From early on in 2007 through Week 1 of 2014, with the exception of a handful of games missed because of injury, you never had to ask what the Vikings’ plan was at running back. It started with Adrian Peterson, and that was as close to 100 percent of the answer as any team could hope. Sure, he had backups and the Vikings employed third down/blocking backs, but Peterson was the man. There was no running back by committee, unless one man can be a committee.
The Cleveland Browns have had no such luxury since 2007. Since that season and including this one, six different players have lead the team in rushing: Jamal Lewis, Jerome Harrison, Peyton Hillis, Trent Richardson, Willis McGahee and Terrance West.
West is the last name on the list and is fewer than 100 yards ahead of Ben Tate, who was signed to perhaps be the team’s feature back this season. Tate, of course, was released this week and picked up by the Vikings, who are almost certainly now going to be without Peterson for the rest of 2014.
Beyond that, the Vikings might be moving into a new era where they treat running backs like the Browns, Patriots, Broncos and so many other teams do these days: cycling through a bunch of them in the course of seasons and employing a committee approach during games. Peterson will be 30 before his NFL-imposed suspension is lifted, and as freakish an athlete as he is, NFL running backs have expiration dates and Peterson’s contract makes it very convenient (and prudent) to cut him or trade him before the 2015 season. Peterson’s off-field problems, in fact, could strangely make it easier in a way for the Vikings to sever ties without having it be purely a football or business decision.
But as encouraging as Jerick McKinnon’s rookie season has been at times, he is not Peterson. No one person is going to replace Peterson, and perhaps no one person should. Because as nice as it was for the Vikings to pencil him in for 20-25 carries a game for as long as they did, and for Peterson to deliver in the way that he did, today’s NFL does not demand a dominant running back. It demands an effective running game and an efficient, playmaking passing game.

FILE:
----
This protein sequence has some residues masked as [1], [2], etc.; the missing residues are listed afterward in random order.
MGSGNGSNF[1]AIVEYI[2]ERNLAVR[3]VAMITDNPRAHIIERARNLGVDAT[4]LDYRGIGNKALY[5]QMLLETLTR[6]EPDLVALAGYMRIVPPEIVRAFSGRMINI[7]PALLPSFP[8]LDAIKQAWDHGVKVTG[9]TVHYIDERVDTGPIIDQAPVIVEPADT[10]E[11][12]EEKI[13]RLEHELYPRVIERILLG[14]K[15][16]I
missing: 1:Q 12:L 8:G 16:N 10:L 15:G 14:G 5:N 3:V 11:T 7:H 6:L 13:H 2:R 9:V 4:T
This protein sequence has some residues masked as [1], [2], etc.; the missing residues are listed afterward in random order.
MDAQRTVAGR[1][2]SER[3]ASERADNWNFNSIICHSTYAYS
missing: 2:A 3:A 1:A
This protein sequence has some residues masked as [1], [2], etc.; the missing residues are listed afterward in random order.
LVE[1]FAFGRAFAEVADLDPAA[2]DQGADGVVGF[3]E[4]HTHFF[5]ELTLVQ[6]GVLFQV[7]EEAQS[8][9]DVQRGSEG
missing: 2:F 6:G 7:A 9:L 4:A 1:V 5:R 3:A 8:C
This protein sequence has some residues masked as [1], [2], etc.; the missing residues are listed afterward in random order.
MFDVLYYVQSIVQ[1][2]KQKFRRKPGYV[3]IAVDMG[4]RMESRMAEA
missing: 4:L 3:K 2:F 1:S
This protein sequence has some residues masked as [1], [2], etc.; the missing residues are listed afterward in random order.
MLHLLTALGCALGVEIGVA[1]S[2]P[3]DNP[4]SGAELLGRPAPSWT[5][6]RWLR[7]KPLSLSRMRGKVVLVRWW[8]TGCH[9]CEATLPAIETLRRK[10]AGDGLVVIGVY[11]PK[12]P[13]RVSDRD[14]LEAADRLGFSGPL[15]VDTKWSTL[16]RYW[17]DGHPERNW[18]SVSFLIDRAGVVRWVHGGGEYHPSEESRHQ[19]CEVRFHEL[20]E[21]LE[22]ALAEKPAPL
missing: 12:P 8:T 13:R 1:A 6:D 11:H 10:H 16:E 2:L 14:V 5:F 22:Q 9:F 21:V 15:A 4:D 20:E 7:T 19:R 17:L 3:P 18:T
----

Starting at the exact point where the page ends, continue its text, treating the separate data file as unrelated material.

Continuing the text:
There was only one Peterson, a gifted athlete who willed the Vikings to the playoffs in 2012 with a breathtaking season. There will always be a guy like Tate — with six career 100-yard games and two seasons over 750 yards to his credit — to grab in free agency or off the waiver wire to bolster a committee.
One is a convenient luxury (Peterson alone rushed for 4.5 yards per carry last season). One is an effective reality (the Vikings, primarily without Peterson this year, have averaged 4.6 yards per rushing attempt this year).
Now the Vikings are on the other side and might stay there for a long time.
The Timberwolves will start four rookies or second-year players tonight against Knicks at Target Center. Nikola Pekovic said he will visit a doctor againsoon and is hopeful he'll be cleared to resume practicing.
With Adrian Peterson suspended for the season and fellow running back Matt Asiata recovering from a concussion, the Vikings have claimed former Browns back Ben Tate off waivers.
Tate, who started his career with the Texans, signed a two-year, $7 million contract with the Browns this spring and was expected to be their lead running back.
He rushed for 41 yards on six carries in his Cleveland debut, but he suffered a knee injury that sidelined him for nearly a month. That injury gave an opportunity to rookie backs Terrance West and Isaiah Crowell, who showed promise.
Last week, Tate complained about his role. He then had just two carries for minus-9 yards in Sunday’s loss to the Texans. He was waived yesterday.
His Browns career lasted eight games. He rushed for just 333 yards on 106 carries with four TDs.
We will talk to head coach Mike Zimmer tomorrow to see exactly how Tate will fit in. But Zimmer has maintained after losing Peterson that he prefers a committee approach in the backfield. We can assume rookie Jerick McKinnon will have a prominent role, but we’ll see how much, if at all, Tate cuts into his work load.
Tate, 26, has a history of injury issues throughout his career. But he does not have much wear and tear, having backed up Texans back Arian Foster for his first few seasons, and he has experience in a zone scheme. At 5-foot-10 and 200 pounds, he packs a little more punch than McKinnon.
The Vikings, who have just under $9 million in salary cap space, will take on his contract for the rest of the season. If he is active for each of the final six games, he will earn $656,250 from the Vikings.
To make room for Tate, the Vikings waived tight end and former Gophers quarterback MarQueis Gray.